Putting money in the hands of women entrepreneurs

Visa announces grant to help women fund managers advance their business

What does it take to have money in the hands of women? How will the landscape look like when women sit at the table and decide how capital will reach every other woman in business?

A quick poll online revealed that the one thing women in business need is funding. Access to capital has been a challenge to a lot of women entrepreneurs. Raising capital is one of the biggest challenges for women entrepreneurs with banks requiring collateral and investors dismissing women for a number of reasons.

Globally, when it comes to accessing investment, women-led businesses account to only 2% and that goes up to 15% when they team up with a male co-founder.

From the above data, you can see that the playing field is not levelled when it comes to funding women. It is from this that Visa in collaboration with Standard Bank has introduced a grant towards the African Women Impact Fund.

Access to funding: This is easily the biggest challenge women face. Partly because it’s one felt across the spectrum in this country. Most VCs and financial institutions do not show enough confidence in women’s business. They lend to established or proven ventures leaving out the many who want to actualize their dreams.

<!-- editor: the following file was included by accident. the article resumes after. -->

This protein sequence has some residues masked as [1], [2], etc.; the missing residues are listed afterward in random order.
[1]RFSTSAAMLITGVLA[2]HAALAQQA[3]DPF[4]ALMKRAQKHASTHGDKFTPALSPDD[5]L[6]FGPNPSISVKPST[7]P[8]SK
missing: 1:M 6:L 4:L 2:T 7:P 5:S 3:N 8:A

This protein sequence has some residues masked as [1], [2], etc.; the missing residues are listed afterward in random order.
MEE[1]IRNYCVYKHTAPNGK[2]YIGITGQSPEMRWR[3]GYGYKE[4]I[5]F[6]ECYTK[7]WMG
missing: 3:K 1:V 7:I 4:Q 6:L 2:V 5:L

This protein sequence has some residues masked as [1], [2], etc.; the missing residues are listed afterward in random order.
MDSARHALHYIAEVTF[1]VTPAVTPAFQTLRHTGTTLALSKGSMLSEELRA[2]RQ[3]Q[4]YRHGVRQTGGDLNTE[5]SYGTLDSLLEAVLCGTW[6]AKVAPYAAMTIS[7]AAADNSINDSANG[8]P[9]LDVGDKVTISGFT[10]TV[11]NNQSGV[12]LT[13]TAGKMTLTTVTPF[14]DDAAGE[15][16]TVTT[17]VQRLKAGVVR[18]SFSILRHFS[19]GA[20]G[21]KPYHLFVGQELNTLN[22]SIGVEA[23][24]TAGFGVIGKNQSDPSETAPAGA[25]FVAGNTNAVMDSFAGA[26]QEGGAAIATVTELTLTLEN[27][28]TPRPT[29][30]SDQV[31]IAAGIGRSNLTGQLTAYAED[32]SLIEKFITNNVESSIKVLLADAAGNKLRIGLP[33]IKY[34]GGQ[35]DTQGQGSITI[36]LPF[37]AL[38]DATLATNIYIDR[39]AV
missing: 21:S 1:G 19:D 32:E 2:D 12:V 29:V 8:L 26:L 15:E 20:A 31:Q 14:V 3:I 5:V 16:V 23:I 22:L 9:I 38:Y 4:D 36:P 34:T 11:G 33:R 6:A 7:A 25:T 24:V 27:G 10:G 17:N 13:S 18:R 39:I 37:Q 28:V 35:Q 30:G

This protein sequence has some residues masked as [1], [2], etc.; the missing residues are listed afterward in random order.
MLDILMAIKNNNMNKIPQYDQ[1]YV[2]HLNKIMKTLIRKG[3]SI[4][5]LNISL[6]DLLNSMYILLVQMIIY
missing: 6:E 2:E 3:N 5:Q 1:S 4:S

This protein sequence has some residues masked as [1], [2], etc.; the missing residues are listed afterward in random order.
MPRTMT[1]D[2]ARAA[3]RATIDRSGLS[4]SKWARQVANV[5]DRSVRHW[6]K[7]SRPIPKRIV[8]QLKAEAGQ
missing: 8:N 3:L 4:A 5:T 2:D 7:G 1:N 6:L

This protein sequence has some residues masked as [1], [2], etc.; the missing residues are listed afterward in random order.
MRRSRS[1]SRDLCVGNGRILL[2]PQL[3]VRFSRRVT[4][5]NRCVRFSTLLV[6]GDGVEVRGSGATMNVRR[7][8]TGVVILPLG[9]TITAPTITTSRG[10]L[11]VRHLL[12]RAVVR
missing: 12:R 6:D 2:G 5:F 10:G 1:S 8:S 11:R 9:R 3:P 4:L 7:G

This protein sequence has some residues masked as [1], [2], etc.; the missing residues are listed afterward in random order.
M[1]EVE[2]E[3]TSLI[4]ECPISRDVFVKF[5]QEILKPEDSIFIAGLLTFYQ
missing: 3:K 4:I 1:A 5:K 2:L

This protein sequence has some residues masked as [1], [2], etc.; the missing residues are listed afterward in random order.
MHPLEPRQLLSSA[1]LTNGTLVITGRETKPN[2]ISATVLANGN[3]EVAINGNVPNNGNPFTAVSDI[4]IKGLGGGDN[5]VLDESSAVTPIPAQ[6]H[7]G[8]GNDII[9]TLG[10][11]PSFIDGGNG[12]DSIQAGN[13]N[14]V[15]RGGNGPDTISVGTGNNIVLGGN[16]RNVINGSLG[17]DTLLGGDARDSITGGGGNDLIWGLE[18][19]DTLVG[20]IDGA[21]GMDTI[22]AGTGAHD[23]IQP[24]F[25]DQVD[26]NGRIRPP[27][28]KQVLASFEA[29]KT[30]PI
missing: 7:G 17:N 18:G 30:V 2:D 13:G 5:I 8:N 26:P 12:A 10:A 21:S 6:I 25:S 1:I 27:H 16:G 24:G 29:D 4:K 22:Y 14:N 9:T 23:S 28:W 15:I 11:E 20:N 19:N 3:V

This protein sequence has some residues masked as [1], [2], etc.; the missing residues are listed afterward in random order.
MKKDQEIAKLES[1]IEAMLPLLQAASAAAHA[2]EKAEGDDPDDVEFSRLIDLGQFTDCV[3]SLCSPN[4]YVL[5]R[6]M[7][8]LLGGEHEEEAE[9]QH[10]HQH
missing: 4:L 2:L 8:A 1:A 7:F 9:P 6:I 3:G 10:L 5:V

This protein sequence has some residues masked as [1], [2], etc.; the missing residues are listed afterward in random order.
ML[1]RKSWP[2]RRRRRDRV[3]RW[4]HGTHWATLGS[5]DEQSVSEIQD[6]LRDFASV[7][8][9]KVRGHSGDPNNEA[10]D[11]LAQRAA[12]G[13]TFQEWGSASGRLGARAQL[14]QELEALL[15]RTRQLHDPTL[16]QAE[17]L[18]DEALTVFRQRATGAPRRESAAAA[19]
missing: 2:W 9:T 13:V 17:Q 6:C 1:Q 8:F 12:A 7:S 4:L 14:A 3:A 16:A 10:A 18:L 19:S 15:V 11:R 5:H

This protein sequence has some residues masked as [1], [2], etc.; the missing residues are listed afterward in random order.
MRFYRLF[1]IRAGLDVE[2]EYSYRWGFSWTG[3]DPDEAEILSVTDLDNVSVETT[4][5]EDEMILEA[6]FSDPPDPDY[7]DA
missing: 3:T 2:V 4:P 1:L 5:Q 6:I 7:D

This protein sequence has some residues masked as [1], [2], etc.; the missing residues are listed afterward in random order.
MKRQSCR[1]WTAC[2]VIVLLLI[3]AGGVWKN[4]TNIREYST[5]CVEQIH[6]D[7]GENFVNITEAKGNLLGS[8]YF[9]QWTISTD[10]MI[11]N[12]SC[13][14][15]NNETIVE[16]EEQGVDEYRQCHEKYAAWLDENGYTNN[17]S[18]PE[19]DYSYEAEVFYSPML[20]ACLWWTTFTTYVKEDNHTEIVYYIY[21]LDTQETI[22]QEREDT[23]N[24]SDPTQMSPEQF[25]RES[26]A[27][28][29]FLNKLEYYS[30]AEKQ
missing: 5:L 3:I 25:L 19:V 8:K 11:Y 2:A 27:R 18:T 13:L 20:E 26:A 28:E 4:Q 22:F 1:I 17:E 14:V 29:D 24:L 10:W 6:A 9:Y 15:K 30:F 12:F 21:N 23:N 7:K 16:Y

It’s not that straightforward though. Most of the startups VCs prefer, like tech, do not attract a lot of women. So women are locked out of funding, foremost, by the niche they pick out. How is this to be solved, short of asking women to abandon their passions?

We underestimate that old mantra, “be so good they can’t ignore you.” Do come up with an awesome business plan and have a supreme team when setting up your venture. Just like expertise, nothing substitutes preparedness. Also, do take advantage of the women-friendly sources of financing. This includes women-targeted funds and finance institutions

The grant to the AWIF is an extension of the She’s Next program, a global advocacy program for women-owned businesses that has been expanded to Sub-Saharan Africa to further champion and strengthen African women business owners as they build, sustain, and advance their businesses.

For most of us in business, access to funding will give us the freedom to create more, acquire talent as well as have enough stock and cashflow in the business. The contant worry of lack of sufficient funds has put a strain on creativity, talent acquisition as well as proper marketing of the business.

Did you know that out of the $69.1 trillion global financial assets, only less than 1.3% of that is managed by women and people of colour?  With African women accounting for just 7.6% of private equity and women-led businesses receiving only 7% of Private Equity (PE) and Venture Capital (VC) in emerging markets, this highlights the opportunities that exist to reduce the current gender gaps.

The economic empowerment of women is essential to raising Africa’s economic output and creating sustainable jobs, especially within the small enterprises that drive growth on the continent,” Lindeka Dzedze Head of Strategic Partnerships at Standard Bank Group

Check out the first episode of ‘She’s Next empowered by Visa’ in conversation with Standard Bank with Aida Diara, Senior Vice President and Head of Sub Saharan, Visa together with Lindeka Dzedze, Global Markets Head, Strategic Partnerships, Standard Bank Group.